Friday, November 8, 2013

mystery tea investigation

Back in August I was lucky to travel a lot, which is a lot easier here because so many countries are relatively local.  Traveling to the North of Thailand or over to Laos or Cambodia (or Malaysia, Vietnam, etc.) is like someone visiting the next state back in America, and probably costs less.  An overnight sleeping berth train ticket to Chiang Mai (the North of Thailand) or to the Laos border costs just over $US 20 (second class; more like 40 for first class in a two-person cabin).
I bought teas I didn’t completely identify in both Chiang Mai and Beijing.  China is a bit further out there, of course, with more visa paperwork, which costs around $100 to process. 
In Chiang Mai the tea was labeled as oolong, grade #1, but based on my wife’s translation of the package (entirely in Thai) there was no cultivar designation.  It seems possible there was more information she just wasn’t catching since there was Thai language all over the vacuum sealed bag.  One could assume the tea was grown in the Chiang Rai area since most grown in Thailand is, although it might not have been.

tea before brewing
The tea from China was more of a mystery, sold in a small shop in an old-style market from bulk, labeled as high mountain organic green tea.  I bought some oolong and longjing tea at the same shop (possibly knock-off longjing, which is a different story).  Both turned out to be quite decent, reasonable mid-grade, much as I could tell such a thing.  The “high mountain green” tea had a very unusual look, quite like pine needles, with more to follow on the taste. 

A short aside on what an old-style market is, since that can mean a lot of things.  Local food markets in Thailand are really interesting, large rooms full of tables with people selling goods, sometimes in buildings that look like an old warehouse.  In the rougher versions bare light bulbs hang to show goods packed on crowded tables, with troughs in the floor as drainage since the refrigeration for foods that require it is just ice.  The smells can be incredible, a mix of interesting and some unpleasant smells that takes some getting used to.  It's like the smell equivalent of being in a loud room where lots of people are talking.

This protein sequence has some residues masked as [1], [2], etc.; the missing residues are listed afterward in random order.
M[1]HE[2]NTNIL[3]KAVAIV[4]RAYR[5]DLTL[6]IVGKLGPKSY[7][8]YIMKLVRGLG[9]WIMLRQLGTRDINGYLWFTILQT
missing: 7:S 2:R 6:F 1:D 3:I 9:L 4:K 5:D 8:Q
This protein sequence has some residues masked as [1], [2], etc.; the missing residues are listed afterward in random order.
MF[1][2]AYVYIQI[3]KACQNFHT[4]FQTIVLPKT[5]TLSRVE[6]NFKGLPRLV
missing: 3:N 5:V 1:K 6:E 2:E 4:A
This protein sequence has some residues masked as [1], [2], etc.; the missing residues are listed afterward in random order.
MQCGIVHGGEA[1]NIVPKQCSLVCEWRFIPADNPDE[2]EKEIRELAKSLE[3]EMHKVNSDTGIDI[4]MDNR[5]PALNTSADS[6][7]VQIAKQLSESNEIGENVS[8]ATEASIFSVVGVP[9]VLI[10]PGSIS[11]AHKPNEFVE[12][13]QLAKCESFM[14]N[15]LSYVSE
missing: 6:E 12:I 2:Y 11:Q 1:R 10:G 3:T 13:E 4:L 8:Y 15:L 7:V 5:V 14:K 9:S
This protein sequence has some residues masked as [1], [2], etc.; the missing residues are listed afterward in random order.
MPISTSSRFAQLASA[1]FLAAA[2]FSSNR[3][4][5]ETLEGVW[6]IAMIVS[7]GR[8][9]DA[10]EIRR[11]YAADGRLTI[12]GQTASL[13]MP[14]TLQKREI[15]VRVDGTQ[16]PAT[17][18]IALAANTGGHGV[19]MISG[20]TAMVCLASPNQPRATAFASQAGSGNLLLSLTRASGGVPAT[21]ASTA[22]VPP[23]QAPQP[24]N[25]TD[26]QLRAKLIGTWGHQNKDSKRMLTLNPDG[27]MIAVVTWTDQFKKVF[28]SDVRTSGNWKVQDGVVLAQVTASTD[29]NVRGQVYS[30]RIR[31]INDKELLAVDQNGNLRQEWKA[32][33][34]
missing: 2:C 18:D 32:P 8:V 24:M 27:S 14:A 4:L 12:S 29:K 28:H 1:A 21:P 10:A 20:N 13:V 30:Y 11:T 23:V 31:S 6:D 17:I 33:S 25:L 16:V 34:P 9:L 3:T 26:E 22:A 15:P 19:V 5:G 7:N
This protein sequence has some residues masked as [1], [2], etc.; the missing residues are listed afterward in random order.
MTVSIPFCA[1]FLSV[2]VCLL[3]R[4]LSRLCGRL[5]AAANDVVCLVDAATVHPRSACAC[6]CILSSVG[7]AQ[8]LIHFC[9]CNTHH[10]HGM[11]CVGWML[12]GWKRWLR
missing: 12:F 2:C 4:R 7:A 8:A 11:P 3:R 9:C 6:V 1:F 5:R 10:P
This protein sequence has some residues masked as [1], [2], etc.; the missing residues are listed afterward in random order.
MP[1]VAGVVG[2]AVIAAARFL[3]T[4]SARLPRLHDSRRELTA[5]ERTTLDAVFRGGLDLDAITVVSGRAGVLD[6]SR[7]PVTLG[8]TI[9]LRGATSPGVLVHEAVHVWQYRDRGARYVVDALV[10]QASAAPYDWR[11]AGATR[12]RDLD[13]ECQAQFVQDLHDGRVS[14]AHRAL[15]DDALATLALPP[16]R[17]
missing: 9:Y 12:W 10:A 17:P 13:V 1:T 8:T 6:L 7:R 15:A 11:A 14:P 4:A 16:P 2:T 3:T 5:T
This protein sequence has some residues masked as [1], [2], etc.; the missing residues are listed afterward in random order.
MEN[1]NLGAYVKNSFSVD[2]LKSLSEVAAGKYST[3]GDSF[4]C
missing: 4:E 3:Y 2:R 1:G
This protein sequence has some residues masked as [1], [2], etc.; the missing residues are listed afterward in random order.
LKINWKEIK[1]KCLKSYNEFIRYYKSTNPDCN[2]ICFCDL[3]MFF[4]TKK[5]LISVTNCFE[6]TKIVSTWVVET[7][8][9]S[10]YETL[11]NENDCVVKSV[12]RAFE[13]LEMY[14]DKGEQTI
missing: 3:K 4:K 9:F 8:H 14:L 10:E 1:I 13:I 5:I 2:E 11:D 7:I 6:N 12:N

But this market wasn't like that.  Traditional goods markets are a bit more orderly, with large buildings separated into stalls, often with different types of things on multiple floors.  I also bought tea in a Russian market like that Beijing (mid-grade oolong; decent, but not quite so mysterious).  This tea shop was just a counter and shelves in the middle of lots of other things, with lots of types of teas in different containers.  The market in Chiang Mai wasn't so different, a traditional market selling all sorts of dry goods, but with teas sold pre-packaged.

Thailand oolong

I experimented with different brewing techniques with this tea, probably just not getting it right at first, and the tea seemed mediocre or good depending on how I made it.  Or maybe it was varying with my mood, or what I had with it, or the noise level in the room (little boys really do love noise). 
After already trying it a few times I brewed it Western style in a large glass pot and was amazed at how buttery the tea tasted, and trying it again later brewed in a gaiwan the results were the same.  To make a long story short right away it seemed it must be Jin Xuan, which is a very common Thai cultivar best known for this “milk oolong” effect.  The teas can have a creamy feel or taste to them that can even resemble butter, or some taste nutty instead.  I've read of the possiblity of fake versions of milk oolong, flavored to emphasize certain tastes, but for reasons I'll skip it seemed "real."
This cultivar is also known as #12 from the registration numbered list of hybrids, widely imported from Taiwan back when Thailand was trying to get farmers to switch from opium to other crops.   More on all that here, and more description of Jin Xuan.